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Molecular dynamics simulations of electrophoresis of polyelectrolytes in nano confining cylindrical geometries
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10.1063/1.4794195
/content/aip/journal/jcp/138/10/10.1063/1.4794195
http://aip.metastore.ingenta.com/content/aip/journal/jcp/138/10/10.1063/1.4794195
View: Figures

Figures

Image of FIG. 1.
FIG. 1.

(Top) Schematic cross-section of (dashed) constant, and (black) periodically modulated diameter cylinders. (Middle) The corresponding surface gradient R (z) as a function of z-coordinate. (Bottom) The driving pulse electric field of maximum amplitude as a function of time. The off-time window takes 70% of a time period T = 578τ. δ notes the diameter of the constriction.

Image of FIG. 2.
FIG. 2.

Illustration of a sample configuration from molecular dynamics simulations of (black) charged polymer chain of length N = 150, (green) coions and (red) counterions in confining cylinder of variable diameter. The chain extends on two neighboring cavities and passes through constrictions by forming loops. (The direction of motion is from right to left.) For clarity, the solvent molecules are not represented here.

Image of FIG. 3.
FIG. 3.

Electrophoretic velocities v z of charged chains of length N as a function of the applied field in uniform (noted cyl.) and modulated (noted mod.) diameter cylinders, and in modulated cylinders under pulse field of amplitude (noted ). The error bars are smaller than the symbol size. (The off-time window of the pulse field is 70% of a time period.)

Image of FIG. 4.
FIG. 4.

Bar diagram of average positions z after a set time interval of electrophoresis of charged chains of length N in constant (noted cyl.) and variable diameter (noted mod.) cylinders under constant applied fields , and similar positions in modulated cylinders (noted ) in applied pulse fields of relative strength

Image of FIG. 5.
FIG. 5.

Schematic illustration on the center of mass motion z = z(t), at constant low fields , of the trapping time t b of charged chains in the cavities of modulated diameter cylinders and the transit velocity v t through constrictions.

Image of FIG. 6.
FIG. 6.

Illustrative trajectories at small time scale of the center of mass motion of charged chains in modulated diameter cylinders under pulse electric fields. The relaxation (or free diffusion) of the chains in the off-time window of the pulse field appears as a backtrack motion and makes the trajectories appear zigzagged.

Image of FIG. 7.
FIG. 7.

The long time average of the transverse radius of the chain normalized by the bond length b as a function of constant applied field in constant (noted cyl.), variable diameter cylinders (noted mod.), and in pulsed fields (noted ). The error bars are smaller than the symbol size. (In the case of pulse fields, is rescaled by a factor of 1/3 to account for the off-time window of a time period.)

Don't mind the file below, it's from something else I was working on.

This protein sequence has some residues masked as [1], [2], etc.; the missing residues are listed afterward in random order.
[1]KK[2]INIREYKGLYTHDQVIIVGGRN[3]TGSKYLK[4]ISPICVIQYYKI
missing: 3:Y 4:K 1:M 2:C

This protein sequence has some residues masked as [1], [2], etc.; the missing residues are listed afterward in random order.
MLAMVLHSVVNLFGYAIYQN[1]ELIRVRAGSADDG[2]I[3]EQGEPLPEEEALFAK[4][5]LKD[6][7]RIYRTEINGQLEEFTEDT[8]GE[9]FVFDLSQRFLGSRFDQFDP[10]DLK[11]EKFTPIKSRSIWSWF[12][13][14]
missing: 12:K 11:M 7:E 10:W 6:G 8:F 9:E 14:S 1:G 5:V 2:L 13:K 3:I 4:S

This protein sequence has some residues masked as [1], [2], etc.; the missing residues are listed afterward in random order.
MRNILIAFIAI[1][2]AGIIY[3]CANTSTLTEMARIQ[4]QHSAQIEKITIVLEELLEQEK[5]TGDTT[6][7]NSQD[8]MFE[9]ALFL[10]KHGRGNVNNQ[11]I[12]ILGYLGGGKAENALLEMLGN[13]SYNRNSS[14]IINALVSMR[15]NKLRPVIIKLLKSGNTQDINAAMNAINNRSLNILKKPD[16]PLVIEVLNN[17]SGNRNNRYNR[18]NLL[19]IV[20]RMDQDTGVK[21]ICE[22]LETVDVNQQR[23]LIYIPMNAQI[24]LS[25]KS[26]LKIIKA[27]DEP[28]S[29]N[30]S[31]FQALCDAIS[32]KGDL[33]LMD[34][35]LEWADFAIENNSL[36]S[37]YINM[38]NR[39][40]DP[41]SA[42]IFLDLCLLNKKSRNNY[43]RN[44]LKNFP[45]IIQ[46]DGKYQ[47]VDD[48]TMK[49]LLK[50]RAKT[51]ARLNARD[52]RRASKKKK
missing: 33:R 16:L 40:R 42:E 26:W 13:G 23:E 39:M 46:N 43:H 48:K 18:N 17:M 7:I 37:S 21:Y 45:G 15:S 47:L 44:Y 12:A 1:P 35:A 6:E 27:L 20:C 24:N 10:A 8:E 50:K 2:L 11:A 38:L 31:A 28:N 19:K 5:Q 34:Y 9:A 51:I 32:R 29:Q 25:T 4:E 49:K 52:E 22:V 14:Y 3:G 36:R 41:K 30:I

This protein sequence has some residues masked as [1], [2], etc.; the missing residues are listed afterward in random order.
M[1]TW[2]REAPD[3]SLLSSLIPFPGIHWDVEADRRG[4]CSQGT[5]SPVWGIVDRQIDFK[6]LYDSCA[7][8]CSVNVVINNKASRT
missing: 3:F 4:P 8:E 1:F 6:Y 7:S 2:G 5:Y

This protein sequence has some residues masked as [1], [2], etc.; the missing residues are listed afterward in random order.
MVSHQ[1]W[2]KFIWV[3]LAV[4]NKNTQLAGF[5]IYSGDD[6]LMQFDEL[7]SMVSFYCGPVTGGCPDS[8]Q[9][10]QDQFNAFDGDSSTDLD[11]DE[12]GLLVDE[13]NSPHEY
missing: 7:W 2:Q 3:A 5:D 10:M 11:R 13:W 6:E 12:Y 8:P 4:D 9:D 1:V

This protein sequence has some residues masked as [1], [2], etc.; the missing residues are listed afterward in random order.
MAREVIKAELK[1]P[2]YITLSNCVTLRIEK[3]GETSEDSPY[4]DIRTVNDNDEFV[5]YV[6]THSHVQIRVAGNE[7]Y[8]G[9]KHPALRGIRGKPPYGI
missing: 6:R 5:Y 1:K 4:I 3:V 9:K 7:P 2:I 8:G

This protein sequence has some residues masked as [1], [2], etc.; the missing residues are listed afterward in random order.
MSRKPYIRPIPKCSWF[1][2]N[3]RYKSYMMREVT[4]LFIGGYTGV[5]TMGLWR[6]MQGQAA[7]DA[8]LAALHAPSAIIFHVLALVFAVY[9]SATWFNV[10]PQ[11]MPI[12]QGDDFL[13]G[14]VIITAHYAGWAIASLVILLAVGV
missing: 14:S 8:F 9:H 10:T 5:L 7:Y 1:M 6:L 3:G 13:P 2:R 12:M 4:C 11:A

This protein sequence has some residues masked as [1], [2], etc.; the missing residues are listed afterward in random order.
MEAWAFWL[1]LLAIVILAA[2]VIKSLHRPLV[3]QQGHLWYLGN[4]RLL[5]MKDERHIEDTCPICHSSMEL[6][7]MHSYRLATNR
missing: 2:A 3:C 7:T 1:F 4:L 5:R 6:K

Image of FIG. 8.
FIG. 8.

Projected length |z max z min | in the field direction normalized by the contour length Nb of the chains. The legend notation is the same as in Fig. 7 . The error bars are smaller than the symbol size.

Image of FIG. 9.
FIG. 9.

Transit velocities v t and average electrophoretic velocities v z of the charged chains driven in modulated diameter cylinders as a function of the applied field (not pulse field). At high fields, both v t and v z coincide. The largest chain of N = 150 passes through constrictions almost unhindered, at fields .

Image of FIG. 10.
FIG. 10.

(Left) Schematic representation of a compression blob model of a chain squeezed in a cylindrical confining cavity of diameter R 0. At equilibrium between forces of entropic and electric origin, the chain occupies the confined volume . (Right) At higher applied electric fields, n monomers of the chain are pushed into the connecting channel of diameter δ for a distance x.

Image of FIG. 11.
FIG. 11.

(Points) Log-linear plot of the trapping time t b of the chains in the cavities of the variable diameter cylinder as a function of the applied electric field (not pulse) and (continuous line) scaling prediction from Eq. (16) . Only at the lowest field value t b could be measured for the chain with N = 150.

Image of FIG. 12.
FIG. 12.

Electrophoretic mobilities μ z of the chains in straight and variable diameter cylinders as a function of the applied electric field.

Image of FIG. 13.
FIG. 13.

Electrophoretic mobilities μ z of the chains under applied pulse electric fields in variable diameter cylinders. ( is rescaled by a factor of 1/3 to account for the off-time window of the time period.) As a reference, the electrophoretic mobilities μ z of the chains under applied constant electric fields from Fig. 12 are also reproduced here.

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/content/aip/journal/jcp/138/10/10.1063/1.4794195
2013-03-13
2014-04-16
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752b84549af89a08dbdd7fdb8b9568b5 journal.articlezxybnytfddd
Scitation: Molecular dynamics simulations of electrophoresis of polyelectrolytes in nano confining cylindrical geometries
http://aip.metastore.ingenta.com/content/aip/journal/jcp/138/10/10.1063/1.4794195
10.1063/1.4794195
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